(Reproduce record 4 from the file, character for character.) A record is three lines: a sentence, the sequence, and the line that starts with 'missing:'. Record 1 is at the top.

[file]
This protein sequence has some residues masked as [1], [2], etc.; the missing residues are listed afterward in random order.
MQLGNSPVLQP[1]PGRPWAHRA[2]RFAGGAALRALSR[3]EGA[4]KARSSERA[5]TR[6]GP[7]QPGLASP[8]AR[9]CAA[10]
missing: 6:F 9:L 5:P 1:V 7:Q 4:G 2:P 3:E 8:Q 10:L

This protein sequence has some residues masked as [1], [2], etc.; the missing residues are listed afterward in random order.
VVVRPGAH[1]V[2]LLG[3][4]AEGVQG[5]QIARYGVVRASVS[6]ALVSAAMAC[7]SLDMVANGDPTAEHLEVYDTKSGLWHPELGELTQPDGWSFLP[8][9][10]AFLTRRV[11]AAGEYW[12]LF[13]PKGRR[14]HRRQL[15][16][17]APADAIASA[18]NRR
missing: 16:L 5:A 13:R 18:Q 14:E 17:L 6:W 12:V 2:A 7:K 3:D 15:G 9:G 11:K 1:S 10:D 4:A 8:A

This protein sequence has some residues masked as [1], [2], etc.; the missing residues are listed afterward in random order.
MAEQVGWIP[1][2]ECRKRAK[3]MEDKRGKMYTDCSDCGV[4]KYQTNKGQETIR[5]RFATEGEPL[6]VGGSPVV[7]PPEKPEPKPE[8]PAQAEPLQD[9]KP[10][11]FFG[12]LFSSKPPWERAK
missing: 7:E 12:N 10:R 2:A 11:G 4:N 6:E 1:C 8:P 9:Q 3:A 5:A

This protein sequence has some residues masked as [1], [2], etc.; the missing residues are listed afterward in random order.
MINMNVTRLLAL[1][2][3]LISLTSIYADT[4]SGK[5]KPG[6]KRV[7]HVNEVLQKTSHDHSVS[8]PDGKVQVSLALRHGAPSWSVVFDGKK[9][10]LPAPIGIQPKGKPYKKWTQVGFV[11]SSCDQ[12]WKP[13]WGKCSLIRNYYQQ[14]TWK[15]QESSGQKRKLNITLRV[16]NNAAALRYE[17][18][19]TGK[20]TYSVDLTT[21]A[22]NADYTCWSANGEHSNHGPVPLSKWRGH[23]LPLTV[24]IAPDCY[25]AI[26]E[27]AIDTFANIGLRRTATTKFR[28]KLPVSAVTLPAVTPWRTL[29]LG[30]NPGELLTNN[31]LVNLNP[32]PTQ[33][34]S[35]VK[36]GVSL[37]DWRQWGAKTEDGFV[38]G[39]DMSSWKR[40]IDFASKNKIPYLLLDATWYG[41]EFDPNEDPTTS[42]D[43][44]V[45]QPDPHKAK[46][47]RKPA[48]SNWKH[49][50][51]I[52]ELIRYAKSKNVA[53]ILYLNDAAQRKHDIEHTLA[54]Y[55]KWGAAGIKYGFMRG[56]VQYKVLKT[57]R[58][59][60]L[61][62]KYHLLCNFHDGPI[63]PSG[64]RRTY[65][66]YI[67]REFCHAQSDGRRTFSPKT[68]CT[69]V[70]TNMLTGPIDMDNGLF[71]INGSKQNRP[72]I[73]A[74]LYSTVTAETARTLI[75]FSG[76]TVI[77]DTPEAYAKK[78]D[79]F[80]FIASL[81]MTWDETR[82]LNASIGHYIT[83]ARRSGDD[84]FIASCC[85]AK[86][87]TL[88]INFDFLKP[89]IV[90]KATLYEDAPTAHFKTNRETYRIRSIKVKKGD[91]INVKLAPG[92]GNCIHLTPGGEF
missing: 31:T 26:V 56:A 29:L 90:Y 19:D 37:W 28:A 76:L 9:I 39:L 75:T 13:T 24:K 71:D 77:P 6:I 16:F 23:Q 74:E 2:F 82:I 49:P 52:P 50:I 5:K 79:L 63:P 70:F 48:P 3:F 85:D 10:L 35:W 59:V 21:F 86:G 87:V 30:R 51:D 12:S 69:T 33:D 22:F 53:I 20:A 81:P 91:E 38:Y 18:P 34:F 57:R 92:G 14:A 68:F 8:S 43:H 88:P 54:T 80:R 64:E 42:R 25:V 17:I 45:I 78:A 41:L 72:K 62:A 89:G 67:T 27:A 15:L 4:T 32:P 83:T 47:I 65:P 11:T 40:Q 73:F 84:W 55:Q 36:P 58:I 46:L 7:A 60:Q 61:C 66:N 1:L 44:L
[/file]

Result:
This protein sequence has some residues masked as [1], [2], etc.; the missing residues are listed afterward in random order.
MINMNVTRLLAL[1][2][3]LISLTSIYADT[4]SGK[5]KPG[6]KRV[7]HVNEVLQKTSHDHSVS[8]PDGKVQVSLALRHGAPSWSVVFDGKK[9][10]LPAPIGIQPKGKPYKKWTQVGFV[11]SSCDQ[12]WKP[13]WGKCSLIRNYYQQ[14]TWK[15]QESSGQKRKLNITLRV[16]NNAAALRYE[17][18][19]TGK[20]TYSVDLTT[21]A[22]NADYTCWSANGEHSNHGPVPLSKWRGH[23]LPLTV[24]IAPDCY[25]AI[26]E[27]AIDTFANIGLRRTATTKFR[28]KLPVSAVTLPAVTPWRTL[29]LG[30]NPGELLTNN[31]LVNLNP[32]PTQ[33][34]S[35]VK[36]GVSL[37]DWRQWGAKTEDGFV[38]G[39]DMSSWKR[40]IDFASKNKIPYLLLDATWYG[41]EFDPNEDPTTS[42]D[43][44]V[45]QPDPHKAK[46][47]RKPA[48]SNWKH[49][50][51]I[52]ELIRYAKSKNVA[53]ILYLNDAAQRKHDIEHTLA[54]Y[55]KWGAAGIKYGFMRG[56]VQYKVLKT[57]R[58][59][60]L[61][62]KYHLLCNFHDGPI[63]PSG[64]RRTY[65][66]YI[67]REFCHAQSDGRRTFSPKT[68]CT[69]V[70]TNMLTGPIDMDNGLF[71]INGSKQNRP[72]I[73]A[74]LYSTVTAETARTLI[75]FSG[76]TVI[77]DTPEAYAKK[78]D[79]F[80]FIASL[81]MTWDETR[82]LNASIGHYIT[83]ARRSGDD[84]FIASCC[85]AK[86][87]TL[88]INFDFLKP[89]IV[90]KATLYEDAPTAHFKTNRETYRIRSIKVKKGD[91]INVKLAPG[92]GNCIHLTPGGEF
missing: 31:T 26:V 56:A 29:L 90:Y 19:D 37:W 28:A 76:L 9:I 39:L 75:T 13:T 24:K 71:D 77:P 6:I 16:F 23:Q 74:E 2:F 82:I 49:P 52:P 50:I 5:K 79:L 63:P 70:F 48:P 3:F 85:D 10:L 35:W 59:V 21:F 86:G 87:V 30:R 51:D 12:S 69:T 33:D 22:F 53:I 20:A 81:P 91:E 38:Y 18:P 34:F 57:R 92:G 14:A 68:F 8:S 43:H 88:P 54:T 80:R 64:E 42:R 25:V 17:I 45:I 78:A 41:L 72:K 62:A 89:G 67:T 27:A 15:L 4:T 32:P 83:T 47:I 65:P 11:T 40:Q 73:F 84:W 55:Q 36:P 58:I 46:L 7:A 60:Q 61:C 66:N 1:L 44:L